You guys got to pay more attention. (audience laughs) We are going to make you astute observers. (audience laughs) He looked to his right. Now, I'm gonna thank you very, very much for participating and I'm gonna explain exactly what I'm talking about. You're more than welcome to get right back in your chair. You're off the hot seat, my friend. Thank you so much. When somebody makes direct eye contact, that is absolute engagement. That means you have my full attention, I respect what you have to say, and I'm gonna hear you out. By reciprocating, you're saying the same in exchange. It can mean that you're interested, it can show a sign of affection. So when I make eye contact with that beautiful boy right over there, such a good boy! I am saying basically I love you so much. Good boy! Okay, but I do that with my husband too. (audience laughs) But eye contact can also be dominance. What do we do with our kids when they're acting out of line? My mom, she used to be like. That's when I would divert my eyes (laughing). (audience laughs) I don't see it now, gr! 'Cause a sideways glance means that you're checking for a source of distraction, say something pinged over here. But okay, but most times, it has a sort of, I'm gonna avert my eyes 'cause I feel very, very uncomfortable, like oh no, she's looking at me. She doesn't see me. If I don't see her, she doesn't see me. If I don't see her, she doesn't see me. That can be threatened, right? You feel threatened. Let's talk about direction of eye contact. Thank you so much for participating. Now, when we talked about your country of origin, I asked, "You're from the UK, is that correct?" Your eyes went left, your eyes went to your left. Viewers, right? That essentially means that you're recalling information from your data bank. You're doing fact checking, so to speak, so you're like, well, let me check my memory bank. Yeah, yeah, yeah, I'm from the UK. That's very true. It's something that is already in our minds and our memories. Now, you had a little bit of an evasion moment when I asked you if you consumed wine. (audience laughs) Your eyes very momentarily flicked up and to the right, which means that you're feeling a little evasive about answering that, which some psychologists in what I've been reading have said that when somebody looks up and to the right, they may be formulating a non-truth, or avoid telling the truth, or are telling an outward lie, but there's also other more indications with all body language that helps one know, and I think once anxiety levels that are manifested through hands, and arms, and feet are a lot more telling than just eye movement because most importantly, when somebody's imaging something in their mind's eye, their eyes are kind of looking right. So for her, it would be as if I was saying imagine a zebra and a donkey cross. And so she's gonna be like, imaging that in her mind's eye, looking to, looking up and to the right or down into the right, imagining what that looks like. How we can use this in portrait sessions is just as I did with you in that little exercise. Known facts that I know to be true, and then presenting you with information that would ask you to manifest an image in your mind's eye. That make sense? So if we want these expressions like this gal who's going into her memory bank, I was like, "So what was it like "to be a Marine in the '80s?" And she's like (laughing), she was going back to that memory. Whether it was a fond one, I don't know, but judging by her number 16 smile on the 18 scale, pretty close. Last, closing one's eyes. Closing one's eyes in ecstasy, closing one's eyes and just trying to block it out, I'm not seeing this right now, I'm not seeing this. What do we do when somebody tells you an absolutely horrendous story? You're like, oh, oh. We close our eyes because we think that by closing our eyes, we're gonna shut the emotions off. It's directly linked. Our head and our hearts are linked. Interesting, right? So when somebody closes their eyes to you, think about what the context of that conversation is. In this particular situation, we were talking about his experiences in combat and having lost friends, so he was closing his eyes to that emotion and trying to shut it off and stop it. That was his physical manifestation of a negative emotion. Question?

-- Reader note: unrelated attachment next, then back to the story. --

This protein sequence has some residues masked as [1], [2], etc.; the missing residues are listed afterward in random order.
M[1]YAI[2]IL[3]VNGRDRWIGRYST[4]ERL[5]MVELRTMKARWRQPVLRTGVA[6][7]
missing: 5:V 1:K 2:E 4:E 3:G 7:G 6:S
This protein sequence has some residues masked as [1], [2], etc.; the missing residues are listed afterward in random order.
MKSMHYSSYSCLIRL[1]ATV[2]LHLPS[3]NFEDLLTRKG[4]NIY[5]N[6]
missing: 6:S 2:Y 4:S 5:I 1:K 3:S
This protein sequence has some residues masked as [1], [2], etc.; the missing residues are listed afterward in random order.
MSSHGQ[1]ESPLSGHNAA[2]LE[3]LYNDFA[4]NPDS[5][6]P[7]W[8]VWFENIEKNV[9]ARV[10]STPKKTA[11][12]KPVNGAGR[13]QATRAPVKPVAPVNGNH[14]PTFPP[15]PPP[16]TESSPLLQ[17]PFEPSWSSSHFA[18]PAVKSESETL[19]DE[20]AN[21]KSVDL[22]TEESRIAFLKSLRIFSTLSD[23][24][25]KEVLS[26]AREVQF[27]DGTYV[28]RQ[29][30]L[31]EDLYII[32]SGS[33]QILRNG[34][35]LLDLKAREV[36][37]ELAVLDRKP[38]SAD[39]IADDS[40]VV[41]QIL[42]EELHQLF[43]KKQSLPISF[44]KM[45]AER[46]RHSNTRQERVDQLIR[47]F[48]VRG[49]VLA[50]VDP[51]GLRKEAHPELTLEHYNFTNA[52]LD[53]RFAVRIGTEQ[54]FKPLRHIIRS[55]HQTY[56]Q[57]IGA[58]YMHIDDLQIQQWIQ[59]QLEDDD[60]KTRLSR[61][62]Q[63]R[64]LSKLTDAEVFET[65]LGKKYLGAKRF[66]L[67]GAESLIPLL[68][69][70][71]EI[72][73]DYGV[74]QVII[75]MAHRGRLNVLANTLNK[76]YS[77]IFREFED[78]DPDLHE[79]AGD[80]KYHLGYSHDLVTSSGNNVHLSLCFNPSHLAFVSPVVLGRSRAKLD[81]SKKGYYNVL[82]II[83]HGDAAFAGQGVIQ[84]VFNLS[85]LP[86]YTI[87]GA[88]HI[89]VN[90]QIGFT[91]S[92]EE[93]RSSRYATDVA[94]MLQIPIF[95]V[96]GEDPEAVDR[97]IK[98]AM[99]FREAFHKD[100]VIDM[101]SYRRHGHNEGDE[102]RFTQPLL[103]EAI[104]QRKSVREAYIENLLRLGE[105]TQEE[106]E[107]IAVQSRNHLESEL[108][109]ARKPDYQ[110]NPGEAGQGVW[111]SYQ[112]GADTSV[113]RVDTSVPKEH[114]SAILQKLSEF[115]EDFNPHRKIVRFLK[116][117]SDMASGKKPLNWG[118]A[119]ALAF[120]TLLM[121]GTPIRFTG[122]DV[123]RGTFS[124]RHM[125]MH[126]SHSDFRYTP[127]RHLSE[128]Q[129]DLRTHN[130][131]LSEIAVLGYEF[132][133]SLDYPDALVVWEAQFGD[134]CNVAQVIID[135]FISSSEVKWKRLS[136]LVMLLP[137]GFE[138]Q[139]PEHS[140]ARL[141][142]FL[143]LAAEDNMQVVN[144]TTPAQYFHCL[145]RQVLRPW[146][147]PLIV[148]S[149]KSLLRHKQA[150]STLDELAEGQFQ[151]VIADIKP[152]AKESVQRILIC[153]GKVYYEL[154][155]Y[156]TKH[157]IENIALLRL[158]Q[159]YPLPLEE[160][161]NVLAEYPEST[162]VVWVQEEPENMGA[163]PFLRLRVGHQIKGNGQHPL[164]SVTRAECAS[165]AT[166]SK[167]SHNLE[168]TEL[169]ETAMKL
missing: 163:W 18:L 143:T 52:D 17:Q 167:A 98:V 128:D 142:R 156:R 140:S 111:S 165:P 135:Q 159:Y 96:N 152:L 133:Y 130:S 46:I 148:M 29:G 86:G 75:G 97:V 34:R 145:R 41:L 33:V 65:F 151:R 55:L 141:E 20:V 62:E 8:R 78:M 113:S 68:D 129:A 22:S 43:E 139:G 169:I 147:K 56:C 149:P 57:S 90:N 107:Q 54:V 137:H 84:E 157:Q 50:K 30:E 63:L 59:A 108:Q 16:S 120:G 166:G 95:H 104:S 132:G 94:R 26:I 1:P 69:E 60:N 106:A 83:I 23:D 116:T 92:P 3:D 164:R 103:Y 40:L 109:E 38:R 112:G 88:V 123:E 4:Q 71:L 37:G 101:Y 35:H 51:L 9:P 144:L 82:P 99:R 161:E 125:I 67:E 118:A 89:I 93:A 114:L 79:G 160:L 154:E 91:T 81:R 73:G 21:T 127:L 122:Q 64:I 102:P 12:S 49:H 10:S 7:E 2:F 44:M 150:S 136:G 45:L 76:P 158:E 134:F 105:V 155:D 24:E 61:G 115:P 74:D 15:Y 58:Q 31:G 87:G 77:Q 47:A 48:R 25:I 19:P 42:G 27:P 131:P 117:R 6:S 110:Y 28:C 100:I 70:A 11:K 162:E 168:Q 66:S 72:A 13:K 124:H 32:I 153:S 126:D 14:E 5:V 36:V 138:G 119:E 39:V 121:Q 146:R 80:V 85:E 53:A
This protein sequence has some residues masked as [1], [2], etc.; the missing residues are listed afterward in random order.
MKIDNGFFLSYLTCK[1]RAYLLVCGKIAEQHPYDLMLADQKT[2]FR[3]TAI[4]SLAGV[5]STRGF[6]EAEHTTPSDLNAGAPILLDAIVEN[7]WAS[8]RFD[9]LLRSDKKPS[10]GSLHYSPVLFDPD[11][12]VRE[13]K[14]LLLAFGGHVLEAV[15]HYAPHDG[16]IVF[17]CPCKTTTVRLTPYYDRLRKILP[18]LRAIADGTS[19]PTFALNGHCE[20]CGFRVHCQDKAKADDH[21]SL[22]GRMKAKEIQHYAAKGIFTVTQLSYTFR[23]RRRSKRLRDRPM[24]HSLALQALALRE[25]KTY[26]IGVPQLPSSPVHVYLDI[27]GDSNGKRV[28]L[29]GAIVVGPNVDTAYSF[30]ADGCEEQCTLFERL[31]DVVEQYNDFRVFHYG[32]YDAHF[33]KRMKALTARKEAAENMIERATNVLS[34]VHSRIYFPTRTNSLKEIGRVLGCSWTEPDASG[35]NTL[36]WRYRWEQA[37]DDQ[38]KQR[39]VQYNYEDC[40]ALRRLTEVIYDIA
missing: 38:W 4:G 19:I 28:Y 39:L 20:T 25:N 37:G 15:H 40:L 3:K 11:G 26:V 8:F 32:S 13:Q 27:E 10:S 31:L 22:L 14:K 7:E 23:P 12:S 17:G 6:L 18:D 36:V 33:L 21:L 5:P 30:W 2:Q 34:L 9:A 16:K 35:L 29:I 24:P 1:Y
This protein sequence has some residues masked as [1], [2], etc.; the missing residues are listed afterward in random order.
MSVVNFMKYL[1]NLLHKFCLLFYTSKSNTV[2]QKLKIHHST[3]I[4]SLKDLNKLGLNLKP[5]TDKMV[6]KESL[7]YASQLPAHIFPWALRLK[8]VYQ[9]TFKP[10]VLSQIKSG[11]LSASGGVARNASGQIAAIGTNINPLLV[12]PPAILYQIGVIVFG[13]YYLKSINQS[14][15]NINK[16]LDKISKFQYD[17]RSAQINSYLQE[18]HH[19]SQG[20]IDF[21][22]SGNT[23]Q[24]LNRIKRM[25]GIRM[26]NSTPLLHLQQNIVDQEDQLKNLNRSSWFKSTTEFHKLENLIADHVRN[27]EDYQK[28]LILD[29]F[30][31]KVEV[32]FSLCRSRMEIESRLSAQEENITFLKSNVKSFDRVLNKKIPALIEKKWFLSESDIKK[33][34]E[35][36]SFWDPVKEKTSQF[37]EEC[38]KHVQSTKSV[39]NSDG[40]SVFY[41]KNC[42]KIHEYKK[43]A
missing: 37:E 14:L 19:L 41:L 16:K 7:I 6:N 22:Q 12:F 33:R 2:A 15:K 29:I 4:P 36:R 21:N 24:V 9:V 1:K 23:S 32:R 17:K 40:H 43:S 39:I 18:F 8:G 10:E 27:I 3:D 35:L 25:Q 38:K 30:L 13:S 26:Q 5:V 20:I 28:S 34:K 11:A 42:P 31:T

I did have a question that came in from Tom Lacrostro who say, "What does it mean when you look straight up?" So we talked about to the left and to the right. He said, "I have caught myself doing that instead of "to the left when trying to recall information."
Right, well I mean, obviously he answered that question for himself, that if you're, kind of, I do that too where I'm kind of like, visualize it, between visualizing something and (mumbles) as a memory sometimes, well, I will walked back between up and left, and up and right, and down, and I'll be like, but my brain's all over the place, so there's not a hard, fast rule. I mean, if you're drifting a little bit, then you're maybe going from pulling information to manifesting that in a visual sense and then drawing that forward, and maybe you're being evasive all at the same time. (woman laughs) It's very, very complex.
Okay. Does anybody else in the room have a question about head tilting and eye contact? Oh, oh, one? Yep?
So I noticed recently that I rested my head, but I think it's just natural for me (laughing). Does it mean anything or is it just my body tilting (laughing)?
Everything about your body language says you're an open book and that you're totally cool with anybody approaching you, and that you're a very friendly, probably somewhat sociable if not quiet in a social setting. We are gonna talk about energy levels and for me, you're a positive flow. That's not a bad thing, that's actually a very good thing. Kenna is a positive low as well and she's super.